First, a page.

ST. PETERSBURG, Fla. - From the phenomenally perfect, to the frustratingly flawed.
With Jonathan Papelbon allotted just 1 1/3 innings (18 pitches) last night and the Red Sox and Rays headed to the bottom of the 11th inning, it was time for Mike Timlin. The same Timlin who was not on the Division Series roster, the same Timlin who has struggled monumentally this season, his 18th in the big leagues.
But it was to him the Sox turned, their bullpen nearly wiped out, as the game drew long past its fifth hour.
Timlin walked the first batter, Dioner Navarro, then went to 3 and 0 against Ben Zobrist (the third pitch drawing an ejection from pitching coach John Farrell, who argued the call). Zobrist, like Farrell, walked. Soon, Timlin was pitching to B.J. Upton with one out and the bases loaded.
And Upton delivered, the celebration of 34,904 at Tropicana Field erupting, after he lofted a sacrifice fly to right fielder J.D. Drew along the foul line, Drew's throw up the third-base line as pinch runner Fernando Perez scored to give the Rays a 9-8 victory.
"I'm the one that messed it up," said Timlin, who said he was "nervous" not having pitched in 13 days. "We should have won that game, I believe, a few times. They probably believe the same thing. It came down to the last hitter, last pitcher."
For Drew, the throw on the shallow fly ball was not easy, especially for a player who has a sore shoulder from being hit by a pitch there the night before. "More than anything, the grip I had on the ball wasn't the best, I was trying to get rid of it so fast," he said.
With a horrendous start from Josh Beckett and a poor finish from Timlin, the Sox head north with a split in the first two games of the American League Championship Series, back to Boston now even, having wrested home-field advantage from the Rays.
"We're not frustrated," Timlin said. "You come down to somebody else's place and you split, we're still looking pretty good."
Even so, it was astonishing to have gone from 14 runs in the first five innings to two runs over the next five, both by the Sox. Seven home runs mashed turned to a whisper as stretched-thin bullpens worked overtime. Not that the Sox didn't have their chances, stranding 13 runners.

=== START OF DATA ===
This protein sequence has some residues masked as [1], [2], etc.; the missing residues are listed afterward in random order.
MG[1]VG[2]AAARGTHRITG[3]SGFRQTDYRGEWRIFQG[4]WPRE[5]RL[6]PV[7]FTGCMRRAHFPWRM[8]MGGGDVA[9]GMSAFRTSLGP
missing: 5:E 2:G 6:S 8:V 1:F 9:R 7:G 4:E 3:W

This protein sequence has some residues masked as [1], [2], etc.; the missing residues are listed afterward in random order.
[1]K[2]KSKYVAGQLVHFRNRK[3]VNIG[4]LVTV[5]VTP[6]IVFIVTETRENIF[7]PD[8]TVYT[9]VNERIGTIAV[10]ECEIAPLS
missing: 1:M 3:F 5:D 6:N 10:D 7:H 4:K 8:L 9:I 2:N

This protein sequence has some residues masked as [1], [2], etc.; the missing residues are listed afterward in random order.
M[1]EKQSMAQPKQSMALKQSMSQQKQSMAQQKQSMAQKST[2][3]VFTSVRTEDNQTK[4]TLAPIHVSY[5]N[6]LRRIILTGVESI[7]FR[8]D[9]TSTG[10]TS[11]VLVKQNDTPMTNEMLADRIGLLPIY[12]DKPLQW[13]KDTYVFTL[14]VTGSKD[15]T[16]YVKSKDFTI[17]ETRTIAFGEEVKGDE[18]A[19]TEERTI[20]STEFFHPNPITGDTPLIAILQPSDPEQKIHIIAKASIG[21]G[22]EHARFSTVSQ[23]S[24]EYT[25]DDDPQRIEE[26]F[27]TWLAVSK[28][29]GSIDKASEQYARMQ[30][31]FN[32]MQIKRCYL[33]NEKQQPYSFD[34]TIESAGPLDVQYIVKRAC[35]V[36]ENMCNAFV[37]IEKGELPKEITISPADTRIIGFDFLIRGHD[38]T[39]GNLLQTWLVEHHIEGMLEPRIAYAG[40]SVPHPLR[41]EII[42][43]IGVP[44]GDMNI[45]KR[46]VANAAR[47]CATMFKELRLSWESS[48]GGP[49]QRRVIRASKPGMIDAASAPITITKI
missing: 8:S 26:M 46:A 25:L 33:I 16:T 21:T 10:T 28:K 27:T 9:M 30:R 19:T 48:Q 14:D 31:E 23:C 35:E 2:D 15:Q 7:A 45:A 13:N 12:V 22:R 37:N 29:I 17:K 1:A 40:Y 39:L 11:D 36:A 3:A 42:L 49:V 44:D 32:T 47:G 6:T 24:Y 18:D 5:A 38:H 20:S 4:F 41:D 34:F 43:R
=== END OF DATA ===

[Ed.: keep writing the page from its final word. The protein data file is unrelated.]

Both teams had their chances because neither starter was particularly effective. Neither was effective at all.
For Beckett, it was the second straight start in which that has happened. And as the home runs flew over the fence, 15 rows deep in left, or by the foul pole in left, or over the wall to straightaway center, the game began to have a 2006 feel to it, the year Beckett allowed 36 homers. But the key appears likely to be what happened at the end of the regular season. That was when Beckett had the side session that threw his postseason infallibility out of whack.
He received an injection after that side session to help ease his strained right oblique. He was pushed back to the Game 3 start in the Division Series. He had an uncharacteristic performance in that game, giving up four runs on nine hits and four walks in five innings to the Angels. That was blown away by the eight runs on nine hits he gave up in 4 1/3 innings last night.
Beckett had claimed he was "fine," as had manager Terry Francona. But judging from his start last night, and his skyrocketing postseason ERA, he is not fine.
"I look at every start like it's probably going to go well," Beckett said. "I wasn't going into this start thinking my team was going to score eight and we were going to lose the game."
Asked if there was a chance he was going to miss his next start, Beckett affirmed that he was "fine."
Fine for the Rays hitter, at least. As was Scott Kazmir for the Sox. That's why it was a good day for souvenir hunting at Tropicana Field, a good day to bring a glove. Because by the time Jason Bay had hit the home run to give the Sox a 6-5 lead, the Sox and Rays had already hit seven homers combined, two by Dustin Pedroia. The home runs broke the ALCS record for a game, and tied the LCS mark. So much for that pitching matchup.
The Sox lead was obliterated moments later, as Beckett gave back the three runs in the bottom half of the fifth. He left after 4 1/3 innings, yielding to lefthander Javier Lopez, who gave up a single to right to the first (and only) batter he faced, Carl Crawford, closing the book on Beckett (8 ER, 9 H, 1 BB, 5K, 93 pitches). Neither Beckett nor Kazmir (4 1/3 IP, 5 ER, 6 H) made it through the fifth. Delcarmen relieved Lopez.
"His location wasn't where he wanted it," Jason Varitek said. "But they did a good job hitting, so I'm not going to take that away from them."
But it might not have gone to the 11th at all had it not been for Dan Wheeler's wild pitch.
The Sox put two runners on with no outs in the eighth inning. Wheeler entered, six likely outs facing him with the Rays bullpen stripped of its most valuable arms, and in two pitches he got two outs. That came on a double play off the bat of Kevin Youkilis (3 for 6) that moved Pedroia to third.
Wheeler, though, pitched around Bay and he uncorked a pitch that grazed the top of catcher Dioner Navarro's glove on the way to the backstop, allowing Pedroia to come home with the tying run. It was 8-8, and the clock was ticking toward midnight.
It would get far later, as Upton scored the winning run with the center-field clock at 1:35 a.m. That left the Sox with the loss, but they did what they had come to do. They won one game in enemy territory, their one in Tropicana Field. And, even with the disappointment, it wasn't all negativity for the Sox.
"We did a lot of good things," Varitek said. "We were one hit away from winning that game."
Or, as Timlin said, "I like it. We're still looking pretty good."
Amalie Benjamin can be reached at firstname.lastname@example.org.